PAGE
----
Bare Bones

“The book you see was written in the outer seats (of the cloister); while I wrote, I froze, and what I could not write by daylight, I finished by candlelight.”
Ludwig of Wessobron, a German Monk

“Three fingers write, yet the whole body is in travail. Those who do not know how to write do not think it is labour!”
An unknown English Monk

These quotes from Medieval scribes made me think of all the writers who came before us who didn’t have the luxuries and immense riches that we have. Take Shakespeare. He wrote all his immortal plays and sonnets without the benefit of a dictionary or thesaurus (see Sans Dictionary). He had to pull all those marvelous words and phrases from his head or massage the messages found in a handful of histories. He wrote with quill pens and ink made of sap or maybe mud. When evening fell, he wrote by candlelight or firelight.

Or consider Henry David Thoreau penning his inspiring words at Walden Pond. There’s a wonderful passage in Walden in which he describes writing while acorns fell around him — it’s so lovely that you can almost hear them plopping gently to the ground.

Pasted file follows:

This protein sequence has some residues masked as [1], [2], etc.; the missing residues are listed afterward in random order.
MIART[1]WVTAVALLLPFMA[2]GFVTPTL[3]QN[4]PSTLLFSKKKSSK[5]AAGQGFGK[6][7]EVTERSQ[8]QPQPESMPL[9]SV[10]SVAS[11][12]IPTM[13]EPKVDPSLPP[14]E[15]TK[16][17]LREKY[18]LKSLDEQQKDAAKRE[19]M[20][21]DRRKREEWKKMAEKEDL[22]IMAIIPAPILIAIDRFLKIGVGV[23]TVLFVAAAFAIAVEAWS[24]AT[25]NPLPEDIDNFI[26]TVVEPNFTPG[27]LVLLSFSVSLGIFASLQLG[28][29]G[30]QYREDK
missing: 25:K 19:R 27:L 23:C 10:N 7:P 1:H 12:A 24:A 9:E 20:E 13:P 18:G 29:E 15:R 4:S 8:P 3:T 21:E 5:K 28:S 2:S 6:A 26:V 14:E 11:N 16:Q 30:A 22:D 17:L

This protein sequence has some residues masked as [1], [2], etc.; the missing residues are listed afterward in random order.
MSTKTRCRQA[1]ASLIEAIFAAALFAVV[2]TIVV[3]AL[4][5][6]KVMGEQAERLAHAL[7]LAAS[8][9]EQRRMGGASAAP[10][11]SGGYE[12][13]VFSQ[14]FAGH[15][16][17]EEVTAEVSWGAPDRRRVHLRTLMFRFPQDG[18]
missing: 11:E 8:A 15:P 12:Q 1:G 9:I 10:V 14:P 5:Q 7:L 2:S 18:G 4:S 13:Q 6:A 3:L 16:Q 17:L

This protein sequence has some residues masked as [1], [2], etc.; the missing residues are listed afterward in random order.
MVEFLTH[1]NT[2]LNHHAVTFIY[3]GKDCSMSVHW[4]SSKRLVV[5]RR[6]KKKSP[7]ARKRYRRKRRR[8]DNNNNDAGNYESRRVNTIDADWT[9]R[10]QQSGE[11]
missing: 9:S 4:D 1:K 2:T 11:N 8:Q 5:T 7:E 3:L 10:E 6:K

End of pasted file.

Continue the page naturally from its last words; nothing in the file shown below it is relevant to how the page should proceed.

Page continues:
Then there is the divine Emily Dickinson, penning her lustrous poems in a small, probably drafty, room at a small desk by candlelight late into the night, often on randomly rescued scraps of paper: old envelopes, canning labels, prescription forms.

These scriveners had none of the writing paraphernalia that we take for granted: computers, the Internet, writing guides, how-to seminars, critique groups, Book Scan — and on and on.

What I wonder, have we lost and what have we gained by virtue of all the extraordinary tools we now have at our command? Have we grown closer to the word or drifted farther from it? Have all these writing resources helped us or impoverished us in some mysterious, elemental way? I have no idea what the answers to these questions are, but I do know that more often than not, keeping it simple is the best strategy. What do you think? Did writers in earlier eras benefit by having to do more with less? I’d love to hear your thoughts on this. And write on!

About karinwritesdangerously

I am a writer and this is a motivational blog designed to help both writers and aspiring writers to push to the next level. Key themes are peak performance, passion, overcoming writing roadblocks, juicing up your creativity, and the joys of writing.
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